Charles Schwab Challenge

Colonial Country Club

Asia-Pacific Amateur

Asia-Pacific Am is crossroad for collegian with exciting but uncertain future as pro

November 02, 2021

Hong Kong's Leon D'Souza has several pro options he's exploring but how he fares this week in Dubai might help narrow his choices.

Power Sport Images

DUBAI, U.A.E. — Although the same is surely true at almost every professional or elite-amateur tournament across the globe, perhaps nowhere is the inherent variety of agendas within the field more apparent than at the Asia-Pacific Amateur Championship. There are 93 golfers competing this week at the Dubai Creek Golf and Yacht Club, with a range of ambitions as wide as the nearby Persian Gulf.

Some players, like 15-year-old Rizq Adam Rohizam from Malaysia and the 63-year-old Akl Rachid of Lebanon are simply here to take part. Others—the ever-present 12-time participant Vanseiha Seng being one—see success as making the halfway cut. Then there are those at the sharpest end of the proceedings, defending champion and two-time winner Yuxin Lin from China and World No. 1 Keita Nakajima from Japan. For them, anything less than victory will be at least mildly disappointing.

Somewhere in the middle of all that sits Leon D’Souza. The 23-year-old Hong Kong native—his father is from Portugal; his mother hails from the Philippines—is a senior at the University of Southern California and one of 37 members of the field here currently attending college in the United States. This will be his sixth appearance in the AAC, his best finish so far T-24 in 2018. For him, the event is something of a crossroads. Win and turning professional (“long-term, my goal is the PGA Tour”) will be delayed until he takes advantage of the Masters invitation and Open Championship exemption that come with the AAC title. Anything less and he has various options to consider.

“There are so many choices when you turn pro these days,” D’Souza says. “My coach is based in Europe, and I am in the process of getting a Portuguese passport, so I’m hopeful that the European Tour Q School will re-appear next fall. I could also play on the Mackenzie Tour as a way to progress in the States. Or I could go to the Sunshine circuit [in South Africa]. That’s a good route onto the European Tour. I have to decide all of that in the next couple of months.”

More immediately, D’Souza is in the majority when it comes to just what victory this week would mean. Calling it “the biggest reward of my amateur career,” the prospect of competing at Augusta National and St. Andrews already has him fighting one of competitive golf’s biggest “no-noes:” the ever-present urge to imagine the rewards of a victory not yet achieved.

“I’m trying not to think about winning,” he says with a smile. “It’s never a good idea to put that kind of pressure on yourself. It’s such a big mountain to climb. But I’ve done the work. My coach, Jonathan Wallett, always tells me that I should go into every event with high ambition but low expectation. I agree with that philosophy. The more you think about winning, the more you put expectations on yourself and get ahead of yourself. It’s not conducive to good results. Easier said than done, of course.”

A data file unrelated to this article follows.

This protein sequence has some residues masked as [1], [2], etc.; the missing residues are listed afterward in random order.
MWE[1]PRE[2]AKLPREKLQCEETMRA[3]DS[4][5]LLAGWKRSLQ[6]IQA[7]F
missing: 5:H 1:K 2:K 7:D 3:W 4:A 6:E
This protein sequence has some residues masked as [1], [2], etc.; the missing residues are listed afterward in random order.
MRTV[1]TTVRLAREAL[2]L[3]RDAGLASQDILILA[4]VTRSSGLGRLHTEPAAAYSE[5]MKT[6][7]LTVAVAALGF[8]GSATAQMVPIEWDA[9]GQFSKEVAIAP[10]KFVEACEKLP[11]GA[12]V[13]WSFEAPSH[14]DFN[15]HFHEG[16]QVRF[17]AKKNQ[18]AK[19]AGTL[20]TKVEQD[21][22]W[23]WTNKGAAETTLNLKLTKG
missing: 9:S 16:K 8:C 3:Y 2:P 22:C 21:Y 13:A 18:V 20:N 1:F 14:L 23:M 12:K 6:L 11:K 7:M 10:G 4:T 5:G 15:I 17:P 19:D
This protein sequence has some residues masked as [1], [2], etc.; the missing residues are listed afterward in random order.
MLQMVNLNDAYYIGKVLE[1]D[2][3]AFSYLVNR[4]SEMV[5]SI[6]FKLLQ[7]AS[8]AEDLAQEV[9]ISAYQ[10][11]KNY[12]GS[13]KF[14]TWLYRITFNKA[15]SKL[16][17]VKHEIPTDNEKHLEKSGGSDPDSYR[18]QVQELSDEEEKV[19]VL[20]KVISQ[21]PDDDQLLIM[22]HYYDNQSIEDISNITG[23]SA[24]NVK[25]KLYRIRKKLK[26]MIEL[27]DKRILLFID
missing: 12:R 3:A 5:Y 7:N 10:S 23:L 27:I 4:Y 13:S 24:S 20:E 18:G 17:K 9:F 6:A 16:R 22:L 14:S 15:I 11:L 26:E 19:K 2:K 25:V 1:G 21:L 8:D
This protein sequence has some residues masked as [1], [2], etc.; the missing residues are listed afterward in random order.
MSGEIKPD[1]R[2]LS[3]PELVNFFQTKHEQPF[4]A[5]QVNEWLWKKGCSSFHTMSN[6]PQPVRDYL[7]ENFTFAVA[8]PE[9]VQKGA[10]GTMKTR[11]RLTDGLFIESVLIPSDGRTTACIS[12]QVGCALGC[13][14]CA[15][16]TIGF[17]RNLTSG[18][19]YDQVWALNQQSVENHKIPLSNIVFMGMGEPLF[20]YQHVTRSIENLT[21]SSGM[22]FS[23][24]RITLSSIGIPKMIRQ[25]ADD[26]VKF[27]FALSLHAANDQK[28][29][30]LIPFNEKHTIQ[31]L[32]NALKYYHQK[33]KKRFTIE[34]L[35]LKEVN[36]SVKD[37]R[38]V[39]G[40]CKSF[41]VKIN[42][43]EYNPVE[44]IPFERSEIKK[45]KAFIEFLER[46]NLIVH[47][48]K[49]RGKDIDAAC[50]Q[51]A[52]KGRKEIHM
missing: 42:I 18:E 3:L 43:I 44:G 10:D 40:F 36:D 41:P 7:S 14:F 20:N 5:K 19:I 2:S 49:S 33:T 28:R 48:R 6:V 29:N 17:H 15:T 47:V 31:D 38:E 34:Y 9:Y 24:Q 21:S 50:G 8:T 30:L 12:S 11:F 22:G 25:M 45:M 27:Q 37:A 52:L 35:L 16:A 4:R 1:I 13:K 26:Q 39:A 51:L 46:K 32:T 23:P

Still, D’Souza is well used to taking his time about things. All set to attend UNLV after high school in Hong Kong, that option closed when one of his academic credits failed to transfer. Two years at South Mountain Junior College in Phoenix then became his route to USC, where his game prospered amidst a string of high finishes in college events.

“My golf has improved so much technically,” he says. “When I came to the U.S., I was working on very different things to what I am now. And I’ve seen so many different courses. It’s all about experience. I’ve played in so many big events and can draw on those this week, for example. My development is as much mental as it is physical. Technique and physical skill can only take you so far. Mentally, I have so much more to work with, which will benefit me more in the long run. To me, that’s the biggest thing I’ve learned from my time in America.”


D'Souza is playing in his sixth Asia-Pacific Amateur with his best finish a T-24 in 2018.

Moon Liu

A further boost to D’Souza’s morale came recently when an old college adversary, Sahith Theegala out of Pepperdine, gained his PGA Tour card through the Korn Ferry Tour finals. As is so often the case, the thought, “well, if he can do that, why not me?” entered the economics major’s mind.

“I played a bunch of events against Sahith,” D’Souza says. “We had a really good contest at the Southwestern tournament. It was intense and taught me a lot. To see where he is now shows me that I have what it takes. It certainly gave me a boost to see him get his card. Again, that is mental. As my coach always tells me, it’s all about progressing one percent each day. And seeing Sahith do so well has certainly helped my confidence and belief.”

What all of the above translates into over the next four days remains to be seen, but D’Souza is already savoring the experience. He recognizes the wider benefits the AAC brings to golf in the vast Asia-Pacific region.

“This is an unbelievable event, one that helps so many players at so many levels,” he says. “It is always played on a great course. And outside of the event, what Augusta National and the R&A are doing to grow golf in Asia is amazing. The game is expanding in places where it was almost unheard of, say, a decade ago. Which is hugely important.

“I love to look around at this event and see guys who will only ever play in amateur events. For them, this must be such a special tournament, one that might just change their lives. This is one of the best weeks in amateur golf anywhere. For me, too, this is an important time. I’m basically transitioning between amateur and pro golf. But it might just turn out to be the best week of my life so far.”